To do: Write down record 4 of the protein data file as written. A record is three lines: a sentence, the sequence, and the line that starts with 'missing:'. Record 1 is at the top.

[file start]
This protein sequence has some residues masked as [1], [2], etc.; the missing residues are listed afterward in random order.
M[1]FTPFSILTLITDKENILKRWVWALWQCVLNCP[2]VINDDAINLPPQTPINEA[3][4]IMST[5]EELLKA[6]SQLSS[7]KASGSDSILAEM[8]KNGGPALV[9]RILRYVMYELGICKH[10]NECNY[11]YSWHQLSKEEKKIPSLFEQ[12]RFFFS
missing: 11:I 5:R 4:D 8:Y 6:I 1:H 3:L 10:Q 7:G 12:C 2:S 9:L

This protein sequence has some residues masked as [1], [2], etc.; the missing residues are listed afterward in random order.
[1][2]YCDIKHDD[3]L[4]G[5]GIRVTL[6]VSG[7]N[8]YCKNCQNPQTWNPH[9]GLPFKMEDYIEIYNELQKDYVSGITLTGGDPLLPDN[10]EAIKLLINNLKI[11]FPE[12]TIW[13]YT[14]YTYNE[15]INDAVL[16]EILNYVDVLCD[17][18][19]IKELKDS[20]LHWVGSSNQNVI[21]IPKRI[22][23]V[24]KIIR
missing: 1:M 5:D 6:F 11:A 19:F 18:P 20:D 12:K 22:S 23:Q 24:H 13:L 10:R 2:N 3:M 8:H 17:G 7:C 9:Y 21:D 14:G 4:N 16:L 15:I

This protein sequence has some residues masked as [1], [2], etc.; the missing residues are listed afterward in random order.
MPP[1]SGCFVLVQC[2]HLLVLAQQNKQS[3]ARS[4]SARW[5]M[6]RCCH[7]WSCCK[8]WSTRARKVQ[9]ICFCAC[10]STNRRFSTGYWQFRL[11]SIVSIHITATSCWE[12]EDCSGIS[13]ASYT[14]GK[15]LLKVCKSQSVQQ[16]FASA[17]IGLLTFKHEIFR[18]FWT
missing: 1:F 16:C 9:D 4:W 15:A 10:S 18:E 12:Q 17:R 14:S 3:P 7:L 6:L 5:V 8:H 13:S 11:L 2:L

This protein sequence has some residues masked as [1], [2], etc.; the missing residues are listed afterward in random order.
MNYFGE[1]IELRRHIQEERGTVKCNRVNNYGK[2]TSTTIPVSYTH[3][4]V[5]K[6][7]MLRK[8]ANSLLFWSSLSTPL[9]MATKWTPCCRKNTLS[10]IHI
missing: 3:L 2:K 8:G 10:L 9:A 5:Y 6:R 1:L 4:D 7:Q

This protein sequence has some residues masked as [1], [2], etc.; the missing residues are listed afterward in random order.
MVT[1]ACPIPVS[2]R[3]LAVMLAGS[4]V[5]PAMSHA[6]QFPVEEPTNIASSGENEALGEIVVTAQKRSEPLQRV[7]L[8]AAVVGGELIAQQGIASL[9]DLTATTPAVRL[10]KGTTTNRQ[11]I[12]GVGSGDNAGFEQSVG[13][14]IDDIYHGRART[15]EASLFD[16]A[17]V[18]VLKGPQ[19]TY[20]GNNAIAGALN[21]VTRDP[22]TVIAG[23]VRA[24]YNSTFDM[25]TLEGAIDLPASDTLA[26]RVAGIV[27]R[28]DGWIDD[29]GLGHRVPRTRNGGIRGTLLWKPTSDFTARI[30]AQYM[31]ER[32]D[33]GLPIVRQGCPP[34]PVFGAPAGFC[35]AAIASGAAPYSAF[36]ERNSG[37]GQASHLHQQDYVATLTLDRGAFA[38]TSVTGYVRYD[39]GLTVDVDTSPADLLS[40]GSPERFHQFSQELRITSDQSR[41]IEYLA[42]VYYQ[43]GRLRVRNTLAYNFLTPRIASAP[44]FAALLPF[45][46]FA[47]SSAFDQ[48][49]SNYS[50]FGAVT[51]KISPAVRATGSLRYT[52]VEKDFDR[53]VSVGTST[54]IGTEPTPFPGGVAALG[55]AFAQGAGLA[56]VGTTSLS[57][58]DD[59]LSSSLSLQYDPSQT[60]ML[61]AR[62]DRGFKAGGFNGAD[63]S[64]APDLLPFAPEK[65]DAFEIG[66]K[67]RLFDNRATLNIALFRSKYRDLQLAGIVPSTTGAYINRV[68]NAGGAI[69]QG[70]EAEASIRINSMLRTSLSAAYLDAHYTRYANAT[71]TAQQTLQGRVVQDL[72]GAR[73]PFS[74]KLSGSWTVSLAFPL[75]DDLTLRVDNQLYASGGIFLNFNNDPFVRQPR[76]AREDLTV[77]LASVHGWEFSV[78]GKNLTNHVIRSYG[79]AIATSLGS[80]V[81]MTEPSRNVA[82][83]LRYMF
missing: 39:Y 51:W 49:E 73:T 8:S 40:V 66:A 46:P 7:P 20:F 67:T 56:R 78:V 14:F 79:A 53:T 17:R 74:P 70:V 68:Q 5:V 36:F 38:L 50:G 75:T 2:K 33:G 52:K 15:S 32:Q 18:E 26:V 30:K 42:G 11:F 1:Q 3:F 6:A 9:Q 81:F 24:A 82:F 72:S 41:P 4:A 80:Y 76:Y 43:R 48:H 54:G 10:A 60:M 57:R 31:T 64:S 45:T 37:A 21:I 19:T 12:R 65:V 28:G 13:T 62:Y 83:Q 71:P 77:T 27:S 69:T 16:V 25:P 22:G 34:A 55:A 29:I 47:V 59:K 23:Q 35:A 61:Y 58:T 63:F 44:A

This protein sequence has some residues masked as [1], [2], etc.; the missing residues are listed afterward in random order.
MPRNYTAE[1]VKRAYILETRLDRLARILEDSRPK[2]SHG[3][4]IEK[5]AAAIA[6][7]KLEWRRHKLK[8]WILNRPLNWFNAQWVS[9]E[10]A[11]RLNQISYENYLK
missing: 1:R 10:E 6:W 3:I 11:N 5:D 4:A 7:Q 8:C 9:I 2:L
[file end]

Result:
This protein sequence has some residues masked as [1], [2], etc.; the missing residues are listed afterward in random order.
MNYFGE[1]IELRRHIQEERGTVKCNRVNNYGK[2]TSTTIPVSYTH[3][4]V[5]K[6][7]MLRK[8]ANSLLFWSSLSTPL[9]MATKWTPCCRKNTLS[10]IHI
missing: 3:L 2:K 8:G 10:L 9:A 5:Y 6:R 1:L 4:D 7:Q